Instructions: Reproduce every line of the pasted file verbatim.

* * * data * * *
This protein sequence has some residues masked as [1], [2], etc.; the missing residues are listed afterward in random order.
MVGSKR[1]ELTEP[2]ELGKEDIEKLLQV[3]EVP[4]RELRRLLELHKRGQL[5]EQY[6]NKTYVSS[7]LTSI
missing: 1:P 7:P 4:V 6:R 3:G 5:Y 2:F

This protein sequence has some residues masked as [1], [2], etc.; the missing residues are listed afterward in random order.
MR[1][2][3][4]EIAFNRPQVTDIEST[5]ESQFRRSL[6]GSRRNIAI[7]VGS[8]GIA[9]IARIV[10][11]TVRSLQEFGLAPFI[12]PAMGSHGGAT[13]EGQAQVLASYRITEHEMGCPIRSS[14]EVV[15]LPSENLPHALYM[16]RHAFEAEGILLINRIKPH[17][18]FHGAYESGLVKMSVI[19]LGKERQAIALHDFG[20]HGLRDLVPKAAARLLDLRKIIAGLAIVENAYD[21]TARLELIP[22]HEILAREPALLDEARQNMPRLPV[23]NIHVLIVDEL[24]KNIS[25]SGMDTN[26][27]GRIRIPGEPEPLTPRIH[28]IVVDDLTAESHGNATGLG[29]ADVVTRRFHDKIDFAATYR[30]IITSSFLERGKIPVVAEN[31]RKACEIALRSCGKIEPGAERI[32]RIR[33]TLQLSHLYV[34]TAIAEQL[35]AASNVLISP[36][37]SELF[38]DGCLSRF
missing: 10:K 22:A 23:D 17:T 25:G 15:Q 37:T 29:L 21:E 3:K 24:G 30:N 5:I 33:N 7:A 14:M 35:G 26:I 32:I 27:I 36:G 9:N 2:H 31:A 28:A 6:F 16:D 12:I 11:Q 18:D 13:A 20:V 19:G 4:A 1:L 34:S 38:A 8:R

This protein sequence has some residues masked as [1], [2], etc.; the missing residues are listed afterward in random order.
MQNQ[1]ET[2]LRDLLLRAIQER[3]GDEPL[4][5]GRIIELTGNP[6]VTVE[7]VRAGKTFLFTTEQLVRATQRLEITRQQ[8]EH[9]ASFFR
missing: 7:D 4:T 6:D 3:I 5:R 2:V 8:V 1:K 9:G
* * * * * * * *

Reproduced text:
This protein sequence has some residues masked as [1], [2], etc.; the missing residues are listed afterward in random order.
MVGSKR[1]ELTEP[2]ELGKEDIEKLLQV[3]EVP[4]RELRRLLELHKRGQL[5]EQY[6]NKTYVSS[7]LTSI
missing: 1:P 7:P 4:V 6:R 3:G 5:Y 2:F

This protein sequence has some residues masked as [1], [2], etc.; the missing residues are listed afterward in random order.
MR[1][2][3][4]EIAFNRPQVTDIEST[5]ESQFRRSL[6]GSRRNIAI[7]VGS[8]GIA[9]IARIV[10][11]TVRSLQEFGLAPFI[12]PAMGSHGGAT[13]EGQAQVLASYRITEHEMGCPIRSS[14]EVV[15]LPSENLPHALYM[16]RHAFEAEGILLINRIKPH[17][18]FHGAYESGLVKMSVI[19]LGKERQAIALHDFG[20]HGLRDLVPKAAARLLDLRKIIAGLAIVENAYD[21]TARLELIP[22]HEILAREPALLDEARQNMPRLPV[23]NIHVLIVDEL[24]KNIS[25]SGMDTN[26][27]GRIRIPGEPEPLTPRIH[28]IVVDDLTAESHGNATGLG[29]ADVVTRRFHDKIDFAATYR[30]IITSSFLERGKIPVVAEN[31]RKACEIALRSCGKIEPGAERI[32]RIR[33]TLQLSHLYV[34]TAIAEQL[35]AASNVLISP[36][37]SELF[38]DGCLSRF
missing: 10:K 22:A 23:D 17:T 25:G 15:Q 37:T 29:L 21:E 3:K 24:G 30:N 5:I 33:N 7:A 14:M 35:G 26:I 32:I 27:I 36:G 9:N 2:H 31:A 28:A 6:F 16:D 12:I 11:Q 18:D 13:A 20:V 19:G 4:A 1:L 34:S 38:A 8:R

This protein sequence has some residues masked as [1], [2], etc.; the missing residues are listed afterward in random order.
MQNQ[1]ET[2]LRDLLLRAIQER[3]GDEPL[4][5]GRIIELTGNP[6]VTVE[7]VRAGKTFLFTTEQLVRATQRLEITRQQ[8]EH[9]ASFFR
missing: 7:D 4:T 6:D 3:I 5:R 2:V 8:V 1:K 9:G